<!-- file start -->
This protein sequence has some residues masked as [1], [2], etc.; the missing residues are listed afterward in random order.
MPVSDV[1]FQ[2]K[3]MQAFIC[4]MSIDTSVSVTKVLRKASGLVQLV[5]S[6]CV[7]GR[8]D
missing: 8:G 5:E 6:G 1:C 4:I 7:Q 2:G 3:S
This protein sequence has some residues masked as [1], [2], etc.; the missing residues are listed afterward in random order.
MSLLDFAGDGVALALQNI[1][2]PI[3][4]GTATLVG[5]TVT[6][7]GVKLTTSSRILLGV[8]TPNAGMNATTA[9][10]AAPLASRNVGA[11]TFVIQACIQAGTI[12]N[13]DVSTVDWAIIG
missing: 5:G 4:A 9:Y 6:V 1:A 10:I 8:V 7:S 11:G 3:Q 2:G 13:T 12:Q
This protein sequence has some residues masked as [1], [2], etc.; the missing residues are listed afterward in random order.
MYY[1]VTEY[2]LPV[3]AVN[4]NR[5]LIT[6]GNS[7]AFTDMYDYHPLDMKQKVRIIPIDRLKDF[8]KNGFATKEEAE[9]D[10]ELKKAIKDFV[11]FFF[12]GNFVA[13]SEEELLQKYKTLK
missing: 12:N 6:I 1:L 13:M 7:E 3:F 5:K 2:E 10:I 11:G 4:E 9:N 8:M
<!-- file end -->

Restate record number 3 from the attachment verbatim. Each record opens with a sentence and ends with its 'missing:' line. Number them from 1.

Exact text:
This protein sequence has some residues masked as [1], [2], etc.; the missing residues are listed afterward in random order.
MYY[1]VTEY[2]LPV[3]AVN[4]NR[5]LIT[6]GNS[7]AFTDMYDYHPLDMKQKVRIIPIDRLKDF[8]KNGFATKEEAE[9]D[10]ELKKAIKDFV[11]FFF[12]GNFVA[13]SEEELLQKYKTLK
missing: 12:N 6:I 1:L 13:M 7:E 3:F 5:K 2:E 10:I 11:G 4:E 9:N 8:M